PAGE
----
The opposition in Uganda believes that power is everything. They believe one does not need better policies backed by the appropriate social forces – only a good heart.
That once in power the rest will work out with “iron necessity” to a desirable end. Yet it is difficult to rally people whose actual interests you do not understand. For then, you cannot organise them around what they want (bottom-up). Instead you promise what you think they want (top-down welfare/charity) This is the reason the opposition has no plan to address the real challenges of Uganda’s economy: to create better jobs and opportunities for trade etc.
Consequently, the opposition has pitched its message on dolling out more welfare. Where Museveni has offered free education and free health, the opposition promises to make it better i.e. “we want to be a better version of Museveni”. Bobi Wine went even further when asked about his policy proposals. He said he intends to implement NRM’s Ten Point Program because Museveni has been poor at doing exactly that. This hogwash can win over the angriest sections of the population and nothing more.
For the NRM, its electoral performance is a tragedy not of poor performance but of contradiction. Museveni has actually been a very successful president by both historical and contemporary records. He has stabilised the political dispensation in a country that had once been plagued by military coups and civil wars, thereby giving Uganda a prolonged period of stability. He has buttressed this by putting the economy on a long-term growth trajectory thereby guaranteeing economic prosperity for a sizeable section of the population. He has tolerated a decent level of freedom and individual liberty, both political but most especially economic.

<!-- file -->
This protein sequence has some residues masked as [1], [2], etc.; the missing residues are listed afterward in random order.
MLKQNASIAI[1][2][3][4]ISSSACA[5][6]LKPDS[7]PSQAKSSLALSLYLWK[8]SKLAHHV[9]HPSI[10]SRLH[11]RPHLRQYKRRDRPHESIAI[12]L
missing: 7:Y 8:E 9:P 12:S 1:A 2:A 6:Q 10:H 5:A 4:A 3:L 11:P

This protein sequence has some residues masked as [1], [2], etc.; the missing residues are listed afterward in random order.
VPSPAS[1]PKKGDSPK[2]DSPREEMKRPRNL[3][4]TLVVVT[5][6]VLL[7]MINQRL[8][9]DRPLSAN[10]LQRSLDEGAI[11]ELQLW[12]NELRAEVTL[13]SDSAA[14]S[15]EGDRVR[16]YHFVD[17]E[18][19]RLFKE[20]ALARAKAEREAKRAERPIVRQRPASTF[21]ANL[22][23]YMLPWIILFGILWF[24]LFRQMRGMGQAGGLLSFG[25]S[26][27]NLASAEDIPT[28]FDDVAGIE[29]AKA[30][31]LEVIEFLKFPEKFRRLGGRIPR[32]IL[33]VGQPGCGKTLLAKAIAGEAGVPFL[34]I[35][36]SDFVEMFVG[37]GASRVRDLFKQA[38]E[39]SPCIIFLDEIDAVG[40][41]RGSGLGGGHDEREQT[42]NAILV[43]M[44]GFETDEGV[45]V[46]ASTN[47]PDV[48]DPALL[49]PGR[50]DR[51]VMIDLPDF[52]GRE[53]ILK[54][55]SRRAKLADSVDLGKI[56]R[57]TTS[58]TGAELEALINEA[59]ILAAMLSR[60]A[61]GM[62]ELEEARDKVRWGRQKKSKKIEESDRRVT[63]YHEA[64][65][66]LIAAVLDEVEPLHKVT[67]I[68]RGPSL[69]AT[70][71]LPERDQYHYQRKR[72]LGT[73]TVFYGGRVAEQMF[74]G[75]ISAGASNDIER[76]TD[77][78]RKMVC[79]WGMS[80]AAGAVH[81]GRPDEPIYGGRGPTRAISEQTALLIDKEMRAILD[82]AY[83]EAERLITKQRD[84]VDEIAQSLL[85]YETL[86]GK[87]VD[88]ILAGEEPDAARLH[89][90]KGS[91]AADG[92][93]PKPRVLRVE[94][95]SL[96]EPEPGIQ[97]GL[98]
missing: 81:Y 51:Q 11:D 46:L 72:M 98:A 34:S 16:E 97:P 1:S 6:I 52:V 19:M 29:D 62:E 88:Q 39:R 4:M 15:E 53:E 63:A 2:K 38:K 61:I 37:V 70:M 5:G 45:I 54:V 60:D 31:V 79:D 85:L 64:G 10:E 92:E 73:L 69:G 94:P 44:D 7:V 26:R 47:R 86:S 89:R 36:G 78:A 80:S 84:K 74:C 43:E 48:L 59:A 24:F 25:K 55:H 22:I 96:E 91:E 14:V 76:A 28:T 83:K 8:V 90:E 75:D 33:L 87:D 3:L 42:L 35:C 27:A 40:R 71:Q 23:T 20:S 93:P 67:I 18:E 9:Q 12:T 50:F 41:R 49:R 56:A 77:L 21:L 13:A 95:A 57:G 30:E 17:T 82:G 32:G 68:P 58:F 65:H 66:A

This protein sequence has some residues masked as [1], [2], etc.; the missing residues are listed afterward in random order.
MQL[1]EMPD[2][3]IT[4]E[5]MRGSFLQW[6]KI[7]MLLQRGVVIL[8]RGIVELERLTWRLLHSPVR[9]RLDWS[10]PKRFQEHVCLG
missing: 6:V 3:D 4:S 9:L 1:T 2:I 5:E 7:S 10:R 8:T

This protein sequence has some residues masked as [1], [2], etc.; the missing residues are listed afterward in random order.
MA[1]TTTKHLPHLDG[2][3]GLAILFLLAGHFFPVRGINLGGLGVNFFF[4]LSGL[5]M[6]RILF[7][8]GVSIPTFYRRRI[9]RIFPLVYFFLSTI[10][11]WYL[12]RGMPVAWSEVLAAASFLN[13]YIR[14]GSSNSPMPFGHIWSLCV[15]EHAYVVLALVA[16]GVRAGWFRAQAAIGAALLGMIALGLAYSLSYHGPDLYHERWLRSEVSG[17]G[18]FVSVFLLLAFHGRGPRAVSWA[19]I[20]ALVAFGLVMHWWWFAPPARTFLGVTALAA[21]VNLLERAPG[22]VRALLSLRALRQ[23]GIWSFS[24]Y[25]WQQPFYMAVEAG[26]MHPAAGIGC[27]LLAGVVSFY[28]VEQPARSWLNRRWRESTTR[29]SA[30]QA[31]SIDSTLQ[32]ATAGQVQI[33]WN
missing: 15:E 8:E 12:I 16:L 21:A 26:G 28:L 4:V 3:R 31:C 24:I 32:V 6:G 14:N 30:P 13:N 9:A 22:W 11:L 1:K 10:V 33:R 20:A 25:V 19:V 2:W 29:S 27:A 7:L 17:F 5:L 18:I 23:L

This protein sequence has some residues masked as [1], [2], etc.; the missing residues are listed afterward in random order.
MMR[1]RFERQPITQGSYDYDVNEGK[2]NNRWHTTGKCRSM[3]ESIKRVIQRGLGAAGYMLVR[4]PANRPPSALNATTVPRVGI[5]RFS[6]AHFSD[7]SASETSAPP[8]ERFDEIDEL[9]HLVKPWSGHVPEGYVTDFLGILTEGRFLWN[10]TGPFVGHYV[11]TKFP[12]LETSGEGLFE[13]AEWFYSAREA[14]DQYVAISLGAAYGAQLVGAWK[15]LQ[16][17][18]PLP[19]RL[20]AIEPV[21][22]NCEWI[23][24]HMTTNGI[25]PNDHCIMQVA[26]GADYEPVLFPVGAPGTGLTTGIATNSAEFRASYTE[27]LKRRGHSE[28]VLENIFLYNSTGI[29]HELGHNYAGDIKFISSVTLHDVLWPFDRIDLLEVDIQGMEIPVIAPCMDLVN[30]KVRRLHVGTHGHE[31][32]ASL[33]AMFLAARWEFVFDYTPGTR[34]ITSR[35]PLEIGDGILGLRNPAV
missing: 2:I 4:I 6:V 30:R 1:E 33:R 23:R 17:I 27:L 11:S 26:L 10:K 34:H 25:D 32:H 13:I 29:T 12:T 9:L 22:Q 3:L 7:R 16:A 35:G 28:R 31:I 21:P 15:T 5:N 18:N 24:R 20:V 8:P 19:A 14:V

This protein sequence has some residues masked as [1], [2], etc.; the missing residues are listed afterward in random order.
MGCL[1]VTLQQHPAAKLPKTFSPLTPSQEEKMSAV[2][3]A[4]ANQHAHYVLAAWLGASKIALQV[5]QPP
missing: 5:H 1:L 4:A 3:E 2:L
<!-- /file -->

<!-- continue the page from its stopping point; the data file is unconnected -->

Yet in spite of this, and also largely because of it, middleclass Ugandans are angry and frustrated. This is even the more ironic because Museveni is in the most developmental phase of his presidency – witness the investments in infrastructure for roads, electricity, water, air transport, hospitals, schools etc. Any government would be reaping windfalls of political support from such massive investments. Yet the Museveni government seems to be reaping the opposite – increasing popular anger and frustration. Why?
NRM abandoned siasa (strategic communication and political mobilisation) long ago. Today it believes in crass bribery, dolling out envelopes of cash to supporters and critics alike backed by a sizeable doze of repression. The contradiction is that the NRM were most effective at communicating when they were doing very little and abandoned it when they are doing so much. Perhaps they have also deluded themselves into the belief that the investments they are making are self-evident. Yet making such investments without communication is like winking at someone in the dark: you know what you are doing, they don’t.
More critically, economic transformation has greater potential to generate mass discontent than economic stagnation. This is because as people are more educated, come to urban areas and are exposed to the world, they become more aspirational. The rate of growth in expectations outstrips the rate of growth in opportunities. The mismatch between expectations and available opportunities lead to social frustrations. This is why strategic communication and political mobilisation are absolutely vital for a rapidly transforming society. This is the logic Museveni and NRM have failed to register.